raw foods

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By Joan Kent

I”™m often asked for my opinion about raw food diets, so I've done some research on them.  Here”™s what I think.

On the surface, it seems reasonable that raw foods would be better for us.  After all, every process we put our food through, from start to finish, detracts at least a little from the nutrition.  Raw foods would undergo the least processing, so they”™d be more nutritious.  Perhaps because of that, many raw foodies say they feel more energetic on a raw diet.

A couple of problems may occur with raw diets, though.  One has to do with substances called goitrogens that some foods contain.  These goitrogens can interfere with thyroid function, making it wise to limit or even avoid foods that contain them.

So which foods contain goitrogens?  The list includes cabbage, peanuts, pine nuts, broccoli, Brussels sprouts, kale, spinach, bok choy, cauliflower, soy, mustard greens, collards, radishes, turnips, and more.  As you know, some of these foods have a well-deserved reputation for being nutrition-packed all-stars, so we don”™t necessarily want to eliminate them.

The good news is that heat from cooking can effectively destroy goitrogens, so these very healthful foods can still be part of your diet — as long as you let go of the raw rule where they”™re concerned.  I was in the habit of juicing several of these raw foods and stopped when I learned this information.  Now I always steam or saute them.  In the case of soy, fermentation (miso, tempeh) will do the trick.

Another problem I”™ve seen has to do with which “track” the individual chooses.  It actually appears to be quite clear-cut:  Some raw foodies go in the vegetable direction, some in the fruit direction.  It”™s the fruit direction that concerns me.  Fructose, the sugar in fruit, is nasty stuff.

Health-wise, fructose can induce insulin resistance, decrease glucose tolerance (both may lead to diabetes); increase blood pressure; increase LDL (bad) cholesterol or make it smaller, denser and more likely to form arterial plaque; raise triglycerides and risk for heart disease; rapidly convert to body fat; increase clotting; interfere with copper absorption, which is necessary for hemoglobin; and cause cavities.  It doesn”™t stimulate leptin and or suppress ghrelin, leading to increased appetite.  It”™s addictive, may stimulate sugar cravings, and can cause malabsorption and gastro-intestinal disturbances.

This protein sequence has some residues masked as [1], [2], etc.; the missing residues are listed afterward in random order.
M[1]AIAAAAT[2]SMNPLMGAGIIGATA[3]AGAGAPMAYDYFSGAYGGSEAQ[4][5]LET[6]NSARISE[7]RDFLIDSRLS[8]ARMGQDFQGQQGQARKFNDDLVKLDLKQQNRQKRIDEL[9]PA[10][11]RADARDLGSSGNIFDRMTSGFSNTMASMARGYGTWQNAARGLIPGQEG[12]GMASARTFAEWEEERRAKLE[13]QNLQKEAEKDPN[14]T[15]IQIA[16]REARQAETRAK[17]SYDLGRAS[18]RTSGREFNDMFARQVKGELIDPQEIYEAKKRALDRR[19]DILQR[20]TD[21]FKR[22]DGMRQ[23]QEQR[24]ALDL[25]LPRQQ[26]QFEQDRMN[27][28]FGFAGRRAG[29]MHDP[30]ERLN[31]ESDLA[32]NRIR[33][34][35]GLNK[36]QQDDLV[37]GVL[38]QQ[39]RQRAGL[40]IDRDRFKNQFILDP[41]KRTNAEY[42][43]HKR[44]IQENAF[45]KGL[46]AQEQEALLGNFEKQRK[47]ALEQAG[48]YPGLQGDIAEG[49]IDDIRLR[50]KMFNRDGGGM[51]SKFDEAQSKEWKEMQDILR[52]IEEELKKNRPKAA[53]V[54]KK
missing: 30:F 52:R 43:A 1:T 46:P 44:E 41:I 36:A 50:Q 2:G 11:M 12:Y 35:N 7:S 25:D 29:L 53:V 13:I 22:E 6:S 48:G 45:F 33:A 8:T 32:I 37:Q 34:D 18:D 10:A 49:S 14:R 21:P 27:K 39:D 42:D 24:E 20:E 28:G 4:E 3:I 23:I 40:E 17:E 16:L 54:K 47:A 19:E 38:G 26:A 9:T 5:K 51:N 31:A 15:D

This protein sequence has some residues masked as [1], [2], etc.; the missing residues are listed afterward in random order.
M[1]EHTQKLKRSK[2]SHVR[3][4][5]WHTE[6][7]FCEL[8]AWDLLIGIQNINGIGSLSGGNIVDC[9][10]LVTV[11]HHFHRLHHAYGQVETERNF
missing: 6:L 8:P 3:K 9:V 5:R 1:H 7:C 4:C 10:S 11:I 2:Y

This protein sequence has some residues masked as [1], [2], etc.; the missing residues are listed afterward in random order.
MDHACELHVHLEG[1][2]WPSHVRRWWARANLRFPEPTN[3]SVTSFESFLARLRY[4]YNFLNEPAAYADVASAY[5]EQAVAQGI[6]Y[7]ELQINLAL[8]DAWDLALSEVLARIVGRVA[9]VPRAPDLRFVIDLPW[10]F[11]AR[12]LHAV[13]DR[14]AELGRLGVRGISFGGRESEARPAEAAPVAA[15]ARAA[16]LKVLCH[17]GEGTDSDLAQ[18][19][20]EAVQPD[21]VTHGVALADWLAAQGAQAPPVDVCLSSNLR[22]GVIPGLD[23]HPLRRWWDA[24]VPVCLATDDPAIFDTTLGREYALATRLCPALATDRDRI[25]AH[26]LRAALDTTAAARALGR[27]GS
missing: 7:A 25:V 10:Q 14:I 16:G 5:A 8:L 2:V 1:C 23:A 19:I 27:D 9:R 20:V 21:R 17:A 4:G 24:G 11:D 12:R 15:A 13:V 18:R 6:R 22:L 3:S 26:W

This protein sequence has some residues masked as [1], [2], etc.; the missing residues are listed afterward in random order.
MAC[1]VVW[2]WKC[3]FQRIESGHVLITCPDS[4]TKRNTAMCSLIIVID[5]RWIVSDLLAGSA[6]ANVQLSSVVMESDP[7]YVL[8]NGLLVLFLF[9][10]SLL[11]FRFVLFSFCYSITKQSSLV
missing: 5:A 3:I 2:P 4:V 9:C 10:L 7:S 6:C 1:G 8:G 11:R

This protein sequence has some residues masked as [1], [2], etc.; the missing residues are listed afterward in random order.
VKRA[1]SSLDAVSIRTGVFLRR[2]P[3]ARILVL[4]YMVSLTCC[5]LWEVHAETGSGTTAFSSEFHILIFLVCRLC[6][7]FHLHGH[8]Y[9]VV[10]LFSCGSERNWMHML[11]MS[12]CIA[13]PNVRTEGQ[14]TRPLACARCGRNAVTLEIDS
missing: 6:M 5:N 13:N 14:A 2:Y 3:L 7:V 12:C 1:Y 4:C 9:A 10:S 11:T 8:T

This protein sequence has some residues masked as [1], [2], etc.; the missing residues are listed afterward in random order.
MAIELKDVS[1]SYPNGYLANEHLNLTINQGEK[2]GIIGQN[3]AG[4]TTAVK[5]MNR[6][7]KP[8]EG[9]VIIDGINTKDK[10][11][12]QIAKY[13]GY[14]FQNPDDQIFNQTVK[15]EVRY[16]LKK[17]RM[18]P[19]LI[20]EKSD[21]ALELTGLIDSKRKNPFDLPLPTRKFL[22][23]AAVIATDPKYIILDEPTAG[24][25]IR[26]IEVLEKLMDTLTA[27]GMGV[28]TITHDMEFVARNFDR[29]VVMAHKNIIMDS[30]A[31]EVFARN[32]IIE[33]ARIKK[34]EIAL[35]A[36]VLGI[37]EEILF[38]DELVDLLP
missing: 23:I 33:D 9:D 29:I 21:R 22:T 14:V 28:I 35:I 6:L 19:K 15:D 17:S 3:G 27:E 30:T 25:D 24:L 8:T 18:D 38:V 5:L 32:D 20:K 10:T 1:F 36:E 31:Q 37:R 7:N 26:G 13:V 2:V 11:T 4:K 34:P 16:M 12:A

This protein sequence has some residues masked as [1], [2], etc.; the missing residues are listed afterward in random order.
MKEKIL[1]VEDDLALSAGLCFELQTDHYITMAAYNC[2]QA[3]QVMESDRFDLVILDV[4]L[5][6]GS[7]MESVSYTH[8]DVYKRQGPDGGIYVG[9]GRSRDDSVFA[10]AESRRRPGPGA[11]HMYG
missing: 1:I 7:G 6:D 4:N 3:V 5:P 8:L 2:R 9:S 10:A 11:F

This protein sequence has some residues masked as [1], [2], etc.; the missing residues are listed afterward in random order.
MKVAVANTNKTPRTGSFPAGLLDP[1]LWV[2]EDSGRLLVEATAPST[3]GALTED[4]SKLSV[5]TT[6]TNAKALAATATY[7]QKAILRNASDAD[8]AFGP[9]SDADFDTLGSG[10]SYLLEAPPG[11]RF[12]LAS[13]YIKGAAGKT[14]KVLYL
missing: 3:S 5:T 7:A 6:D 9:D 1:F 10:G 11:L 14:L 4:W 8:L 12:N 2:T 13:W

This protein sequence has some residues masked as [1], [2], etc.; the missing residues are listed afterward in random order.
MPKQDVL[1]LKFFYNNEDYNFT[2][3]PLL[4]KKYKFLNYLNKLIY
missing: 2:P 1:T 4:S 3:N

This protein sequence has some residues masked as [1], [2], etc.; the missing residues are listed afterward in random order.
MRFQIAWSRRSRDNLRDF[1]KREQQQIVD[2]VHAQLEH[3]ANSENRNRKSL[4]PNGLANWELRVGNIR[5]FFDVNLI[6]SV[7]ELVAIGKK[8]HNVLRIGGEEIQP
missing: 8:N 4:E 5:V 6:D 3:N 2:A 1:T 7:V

Fructose is also a relatively ineffective training fuel, either pre- or post-training.  It absorbs less rapidly than glucose during exercise, promotes less water uptake, leading to dehydration, blocks sodium absorption, and replaces glycogen poorly.

Raw foodies who favor fruit tell me how great it is to “eat raw” because they “can have pie for breakfast”, and it”™s perfectly fine because it”™s raw.  The pie shell is typically made from crumbled nuts, while the pie filling is fruit puree.  Variations on this theme can be found in stores.  Whole Foods, for example, sells cookies resembling Oreos, with a cookie made of crumbled nuts and filled with a paste-like fruit puree.

The advantages of raw food diets would seem to lie in the consumption of lots of vegetables, as well as the elimination of many unwholesome foods.  Someone who goes from eating lots of bread, cakes, desserts, and other sugar- or gluten-containing foods to eating plenty of raw vegetables will undoubtedly experience a noticeable shift in health, weight, energy, and symptom management.

But if you”™ve already made healthful changes in your diet and don”™t eat much junk of any kind, you”™ll probably notice a less dramatic change when switching to raw foods.  Even a subtle change may feel worth it to you, however, so make your own decision.

If you decide to switch to a raw diet, please do yourself a big health favor and lean toward adding more vegetables to your meals, rather than fruit.  My suggestions here are simple:  Cook any foods that contain goitrogens, and get on the raw vegetable track, rather than the fruit track.

Fructose is sugar, no mistake.  And in quantity, fruit and fructose can pack quite a mean punch.  The fact that they”™re raw won”™t change that.

Joan Kent

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